2008 / Tarvin Music
Review by Michael Debbage
Vertigo is an utter musical potpourri bender blender touching on elements of electronic, nu-jazz, smooth jazz, and the occasional softer shades of new age. Peppos is an adventurer who peppers his craft with a multitude of musical herbs and spices resulting in a freshmen effort that is as colorful and busy as the artwork found on the cd booklet.
Though Vertigo represents Stephen’s first solo effort, he has produced over two thousand tracks largely for television production. While the former were mostly jingles there is very little indication of that formula on Vertigo which is creatively demanding and at times almost outrageous. Though a very unique and innovative artist, check out “Lazy Day”, “The Blessing” and “Atmos” to uncover the influences of the Rippingtons, Yanni and Mars Lasar, respectively.
However, if you are looking for innovation and originality, check out the progressive nature of the title track that clocks in over six minutes. It is here that Peppos excels pushing the musical envelope with cascading effects and arrangements within a composition that includes several moods and shades. The twin engine ambitious drive comes from the father-son combination with Dad’s powerful majestic keyboard string effects complimented by the bold guitar work of his son Kevin Peppos. The results are a tour de force. One can only imagine the linear improvements if this song was manned by a full orchestra. If progression is the name of your favorite game then the jazz fusion of “Snowball’s Chance”, that also includes the flighty saxophone work of Tommy Loyola, will also catch your attention.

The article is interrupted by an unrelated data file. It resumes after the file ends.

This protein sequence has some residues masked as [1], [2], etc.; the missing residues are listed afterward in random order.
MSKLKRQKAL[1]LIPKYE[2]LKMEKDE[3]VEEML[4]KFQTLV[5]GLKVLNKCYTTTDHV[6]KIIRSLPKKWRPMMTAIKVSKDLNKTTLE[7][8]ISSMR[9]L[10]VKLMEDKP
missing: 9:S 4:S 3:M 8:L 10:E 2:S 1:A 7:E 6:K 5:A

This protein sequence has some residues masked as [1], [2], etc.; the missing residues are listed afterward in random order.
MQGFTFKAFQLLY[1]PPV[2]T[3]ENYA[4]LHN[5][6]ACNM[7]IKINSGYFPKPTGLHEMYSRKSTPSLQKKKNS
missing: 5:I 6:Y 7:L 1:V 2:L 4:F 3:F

In complete contrast you will find solace courtesy of the beauty ballad “Forever” where Stephen reveals his tender side. The song is precise and passionate giving you as a listener a time to breathe and recover from the musical aerobics. Similar themes are played out on “Air Floats”. There is also additional pastoral relief via “The Way Home” though this time around this ballad is a little more complex and challenging then the aforementioned. Concluding with the mid tempo ballad entitled “End” that begins slowly and gently blooms, it will only leave you realizing what an array of musical landscapes Peppos is capable of creating.
With very little musical boundaries placed on this very impressive freshman effort, the exploration on Vertigo is at times dizzy, living up to its namesake. That said, there are occasions when Peppos tends to clutter some of his songs such as “End” to the point of excess, but overall Vertigo is energetic and entertaining. Needless to say, it is very doubtful that this is the last we will hear from this musical adventurer who is willing to take risks that are richly rewarding.
February 17, 2008
Review by Kathy Parsons